SEOUL, Oct. 26 (Korea Bizwire) - Global economic think tanks and investment banks (IBs) are predicting South Korea’s growth to slide to the upper 2 percent range in 2016 due to slumping exports and weak domestic demand, financial market sources said Monday.
The latest monthly Consensus Economic report showed overseas think tanks and IBs expect Asia’s fourth-largest economy to grow at an average rate of 2.9 percent next year, down from a 3.2 percent estimate forecast in September.
The average growth projection is lower than the 3.3 percent growth being predicted by South Korea’s finance ministry and 3.2 percent gross domestic product (GDP) gain forecast by the Bank of Korea (BOK).
Lee Seung-hoon, an analyst at Samsung Securities Co., said the country’s growth forecast took a hit as think tanks and IBs are forecasting tough times ahead.
“There have been uniform downgrades compared to September for most key economies, although the drop in South Korea’s is relatively steeper than others,” he said.
Consensus Economics, which is based on surveys carried out on some 700 analysts working for IBs and research institutes around the world, also predicted China’s GDP growth will dip to 6.5 percent in 2016 from 6.6 percent predicted last month, with numbers for Western European countries backtracking to 1.8 percent from 1.9 percent. Data said Japan’s economy may grow by 1.3 percent in the new year, up from an earlier forecast of 1.5 percent.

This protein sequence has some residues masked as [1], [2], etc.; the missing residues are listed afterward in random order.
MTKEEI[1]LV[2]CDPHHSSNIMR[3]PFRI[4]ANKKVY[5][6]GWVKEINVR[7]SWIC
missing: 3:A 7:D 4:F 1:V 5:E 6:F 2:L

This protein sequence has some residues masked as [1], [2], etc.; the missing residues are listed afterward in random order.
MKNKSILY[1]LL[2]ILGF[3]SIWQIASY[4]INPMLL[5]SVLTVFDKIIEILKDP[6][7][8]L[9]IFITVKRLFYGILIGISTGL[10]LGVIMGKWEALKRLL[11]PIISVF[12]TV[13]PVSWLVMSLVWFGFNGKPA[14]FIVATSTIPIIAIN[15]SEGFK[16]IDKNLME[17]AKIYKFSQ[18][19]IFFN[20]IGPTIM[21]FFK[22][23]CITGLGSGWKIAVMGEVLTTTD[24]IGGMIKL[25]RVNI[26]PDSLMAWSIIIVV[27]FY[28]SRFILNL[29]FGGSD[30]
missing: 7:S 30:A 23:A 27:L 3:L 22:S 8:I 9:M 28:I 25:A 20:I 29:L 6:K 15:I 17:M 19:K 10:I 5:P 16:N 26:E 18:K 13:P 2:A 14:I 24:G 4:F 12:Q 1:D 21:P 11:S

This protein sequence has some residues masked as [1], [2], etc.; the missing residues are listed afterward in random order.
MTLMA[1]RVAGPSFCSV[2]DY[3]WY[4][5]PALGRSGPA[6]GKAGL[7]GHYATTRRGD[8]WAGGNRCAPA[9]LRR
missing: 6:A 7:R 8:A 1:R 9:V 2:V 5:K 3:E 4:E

Lee said the reason why South Korea’s GDP growth was marked down more vis-a-vis rivals is because of worries that South Korea’s exports and domestic consumption will struggle to regain momentum.
Reflecting such views, local observers said that such concerns are reflected in growth estimates released by individual IBs that were compiled by Bloomberg.
According to this data, South Korea’s weighted average growth dipped to 2.9 percent in this month’s report from 3 percent in September.
Others, such as Morgan Stanley, BNP Paribas, Nomura and ING, all predicted next year’s growth for South Korea falling below 3 percent.
The latest Consensus Economics, meanwhile, showed that for 2015, South Korea may be able to pull off growth of 2.5 percent, unchanged from the month before.
“Most IBs are of the opinion that growth predictions made by the BOK are overly optimistic,” said Kim Jeong-bin, a researcher at the Korea Center for International Finance. Earlier this month the central bank said South Korea could grow 2.7 percent this year.